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If you’re in an accident and the driver who hits you doesn’t have adequate liability coverage – or even worse, has none at all – then what happens to your car?
That’s why it’s important to consider adding coverage for uninsured and under-insured motorist to your auto insurance policy, to make sure you’re covered in the event of this unfortunately common occurrence.
It’s an all-too-common scenario. You’re in an accident with another vehicle in which you aren’t at fault. Once you’re able, you talk with the driver of the other car, only to find they don’t have liability insurance, even though most states require all drivers to purchase it.
If you’re in an accident caused by a driver who doesn’t have liability insurance, uninsured motor vehicle insurance (also known as uninsured motorist insurance) helps pay for:
Accidents involving drivers who don’t carry enough insurance also are very common. Underinsured motorist insurance covers you when you’re hurt in a car accident by someone who has liability insurance, but:
Underinsured driver coverage also pays for:
Both coverage types pay for the same kinds of expenses when you’re in an accident. With underinsured motorist coverage, the difference is the at-fault driver’s insurance pays for damages up to their policy limits; your underinsured motorist coverage kicks in to pay for the damages above and beyond what their policy covers.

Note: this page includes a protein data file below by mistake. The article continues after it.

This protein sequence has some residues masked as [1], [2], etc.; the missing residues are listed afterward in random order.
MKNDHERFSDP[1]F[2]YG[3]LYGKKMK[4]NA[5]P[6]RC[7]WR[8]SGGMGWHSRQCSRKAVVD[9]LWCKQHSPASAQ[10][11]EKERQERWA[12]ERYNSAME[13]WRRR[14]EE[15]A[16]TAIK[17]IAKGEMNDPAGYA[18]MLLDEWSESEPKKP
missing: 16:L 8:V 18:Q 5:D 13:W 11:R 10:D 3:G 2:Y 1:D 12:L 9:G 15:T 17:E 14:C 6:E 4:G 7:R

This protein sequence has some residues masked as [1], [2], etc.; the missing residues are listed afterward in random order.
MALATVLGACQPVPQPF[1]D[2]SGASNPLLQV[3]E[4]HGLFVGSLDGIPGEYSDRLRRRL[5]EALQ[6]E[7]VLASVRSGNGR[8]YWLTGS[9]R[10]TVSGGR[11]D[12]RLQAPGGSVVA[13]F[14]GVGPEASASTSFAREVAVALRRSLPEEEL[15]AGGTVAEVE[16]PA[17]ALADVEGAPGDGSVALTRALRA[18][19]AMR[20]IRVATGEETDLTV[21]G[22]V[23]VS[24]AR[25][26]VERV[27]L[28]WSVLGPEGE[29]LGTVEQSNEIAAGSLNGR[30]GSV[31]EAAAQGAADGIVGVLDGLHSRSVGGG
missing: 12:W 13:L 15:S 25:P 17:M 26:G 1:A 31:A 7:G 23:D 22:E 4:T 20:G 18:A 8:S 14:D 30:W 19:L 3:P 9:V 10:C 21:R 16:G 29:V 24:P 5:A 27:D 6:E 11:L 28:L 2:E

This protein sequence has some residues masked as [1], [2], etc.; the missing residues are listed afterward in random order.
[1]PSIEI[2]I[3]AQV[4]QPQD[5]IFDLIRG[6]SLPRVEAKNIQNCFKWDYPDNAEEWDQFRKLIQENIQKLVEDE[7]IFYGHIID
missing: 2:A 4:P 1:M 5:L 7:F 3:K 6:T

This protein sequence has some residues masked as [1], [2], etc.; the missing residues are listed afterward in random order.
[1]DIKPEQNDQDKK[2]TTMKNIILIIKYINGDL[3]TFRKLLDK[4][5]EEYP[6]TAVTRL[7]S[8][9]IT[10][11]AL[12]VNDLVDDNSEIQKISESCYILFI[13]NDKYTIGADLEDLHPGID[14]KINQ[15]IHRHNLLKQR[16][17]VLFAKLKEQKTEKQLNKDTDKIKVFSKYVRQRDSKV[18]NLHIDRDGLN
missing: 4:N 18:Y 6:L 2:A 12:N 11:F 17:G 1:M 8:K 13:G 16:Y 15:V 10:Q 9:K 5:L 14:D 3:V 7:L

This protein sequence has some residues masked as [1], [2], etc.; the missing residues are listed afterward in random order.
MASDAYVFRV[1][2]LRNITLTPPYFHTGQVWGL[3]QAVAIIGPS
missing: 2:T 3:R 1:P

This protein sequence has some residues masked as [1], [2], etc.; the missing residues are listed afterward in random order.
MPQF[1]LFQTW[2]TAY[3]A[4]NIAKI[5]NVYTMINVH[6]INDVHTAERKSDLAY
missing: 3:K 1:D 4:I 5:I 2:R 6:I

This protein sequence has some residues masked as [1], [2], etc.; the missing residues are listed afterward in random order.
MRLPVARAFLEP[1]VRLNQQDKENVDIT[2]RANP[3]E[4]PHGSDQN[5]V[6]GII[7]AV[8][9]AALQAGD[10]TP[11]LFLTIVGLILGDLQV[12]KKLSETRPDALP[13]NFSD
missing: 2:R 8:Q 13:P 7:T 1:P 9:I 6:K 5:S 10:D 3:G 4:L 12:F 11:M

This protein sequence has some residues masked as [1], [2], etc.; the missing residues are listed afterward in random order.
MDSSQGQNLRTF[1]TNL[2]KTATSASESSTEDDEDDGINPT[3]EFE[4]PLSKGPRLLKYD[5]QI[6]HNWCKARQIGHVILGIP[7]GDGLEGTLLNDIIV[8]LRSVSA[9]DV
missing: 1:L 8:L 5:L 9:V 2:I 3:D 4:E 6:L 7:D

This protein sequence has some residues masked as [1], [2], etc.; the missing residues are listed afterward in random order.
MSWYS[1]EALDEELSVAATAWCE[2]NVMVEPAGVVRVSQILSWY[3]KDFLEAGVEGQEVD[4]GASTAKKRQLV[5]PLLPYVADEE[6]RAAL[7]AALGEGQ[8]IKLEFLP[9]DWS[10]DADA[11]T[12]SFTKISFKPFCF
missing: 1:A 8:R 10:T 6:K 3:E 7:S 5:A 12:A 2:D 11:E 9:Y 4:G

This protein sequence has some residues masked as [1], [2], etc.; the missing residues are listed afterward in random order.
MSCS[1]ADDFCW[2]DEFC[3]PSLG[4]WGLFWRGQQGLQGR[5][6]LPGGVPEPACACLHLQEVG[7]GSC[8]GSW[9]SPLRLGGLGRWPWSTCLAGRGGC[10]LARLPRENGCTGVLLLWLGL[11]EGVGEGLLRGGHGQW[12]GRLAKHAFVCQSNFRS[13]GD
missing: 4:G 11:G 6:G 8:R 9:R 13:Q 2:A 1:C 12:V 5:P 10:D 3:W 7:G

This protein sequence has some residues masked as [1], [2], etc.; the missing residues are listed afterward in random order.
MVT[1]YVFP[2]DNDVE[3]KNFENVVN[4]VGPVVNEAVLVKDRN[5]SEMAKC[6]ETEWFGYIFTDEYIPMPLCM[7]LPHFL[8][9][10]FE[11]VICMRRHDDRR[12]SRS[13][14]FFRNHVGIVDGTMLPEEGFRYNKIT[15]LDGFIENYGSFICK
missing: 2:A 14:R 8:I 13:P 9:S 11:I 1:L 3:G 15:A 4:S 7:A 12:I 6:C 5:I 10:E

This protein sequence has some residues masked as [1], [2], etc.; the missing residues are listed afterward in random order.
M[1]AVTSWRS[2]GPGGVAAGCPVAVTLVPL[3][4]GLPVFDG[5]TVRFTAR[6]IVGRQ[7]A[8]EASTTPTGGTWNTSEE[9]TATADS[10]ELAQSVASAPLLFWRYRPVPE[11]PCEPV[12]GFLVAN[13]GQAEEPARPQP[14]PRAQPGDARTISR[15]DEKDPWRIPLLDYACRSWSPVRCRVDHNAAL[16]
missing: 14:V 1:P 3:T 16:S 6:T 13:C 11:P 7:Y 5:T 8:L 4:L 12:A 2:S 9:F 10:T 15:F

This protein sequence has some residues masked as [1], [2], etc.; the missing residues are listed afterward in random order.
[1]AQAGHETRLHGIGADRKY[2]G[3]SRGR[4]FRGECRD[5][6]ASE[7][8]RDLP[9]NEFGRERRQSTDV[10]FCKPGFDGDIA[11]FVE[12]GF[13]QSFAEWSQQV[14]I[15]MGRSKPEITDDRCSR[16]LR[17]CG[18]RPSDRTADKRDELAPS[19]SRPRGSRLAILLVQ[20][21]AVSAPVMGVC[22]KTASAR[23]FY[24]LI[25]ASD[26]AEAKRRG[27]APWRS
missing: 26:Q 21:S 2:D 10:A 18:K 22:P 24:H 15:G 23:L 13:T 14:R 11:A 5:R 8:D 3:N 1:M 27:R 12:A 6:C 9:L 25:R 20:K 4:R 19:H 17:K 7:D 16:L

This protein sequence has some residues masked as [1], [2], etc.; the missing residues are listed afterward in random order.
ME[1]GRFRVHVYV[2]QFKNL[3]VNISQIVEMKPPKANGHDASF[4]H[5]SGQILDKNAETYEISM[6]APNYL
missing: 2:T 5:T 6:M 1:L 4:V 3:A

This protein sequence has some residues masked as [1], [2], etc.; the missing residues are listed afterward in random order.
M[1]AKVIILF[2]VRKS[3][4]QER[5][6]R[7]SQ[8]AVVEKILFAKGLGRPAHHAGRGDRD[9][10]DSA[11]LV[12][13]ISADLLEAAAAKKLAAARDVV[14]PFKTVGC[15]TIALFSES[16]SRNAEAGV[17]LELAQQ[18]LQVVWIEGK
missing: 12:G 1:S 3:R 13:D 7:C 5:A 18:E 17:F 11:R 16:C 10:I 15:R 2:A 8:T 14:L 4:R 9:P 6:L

Drivers are required by law to carry liability insurance on their auto insurance policies in every state in the U.S. However, that doesn’t stop many people from driving without it.
Consider that one in eight drivers nationwide carries no car insurance at all, according to a 2017 report by the Insurance Research Council. That’s a nationwide average that varies by state, from less than 5 percent (about 1 in 20 drivers) in Maine to more than 26 percent (about 1 in 4 drivers) in Florida.
If you’re in an accident with one of these drivers, they may not have the money to pay for the damages they’ve caused.
Adding uninsured motorist coverage to your policy means you’re covered in scenarios like these, and that State Farm® will help pay for your medical expenses, pain and suffering, and lost wages.
Even though most states require drivers to carry liability insurance , the minimum amount of insurance they require differs by state. All too frequently, drivers purchase only the minimum amount of liability coverage they’re required to by law.
Underinsured motorist coverage helps pay for the costs of an accident when you’re not at fault, even when the driver of the other car has liability insurance, but doesn’t have enough to cover the full extent of the damages caused by the accident.
Whether uninsured motorist coverage is necessary for you depends on a range of factors, including the state where you live and how well you can absorb the costs to repair your car and recover from injuries if you’re in an accident caused by another driver without insurance.
Imagine that you’re in an accident. You’re not at fault, but your car has suffered damages that will be expensive to repair, and you (or someone in your family) have suffered injuries that will take time to recover from, including extended time away from work.
Could you afford to pay to have your car repaired as well as any medical or hospital bills you incur as a result of the accident? In scenarios like this, many drivers find that they would have great difficulty doing so. Uninsured and underinsured motorist coverage helps protect them in exactly these situations.
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This document contains only a general description of coverages and is not a statement of contract. All coverages are subject to all policy provisions and applicable endorsements, and may vary by state. For further information, please see a State Farm agent.
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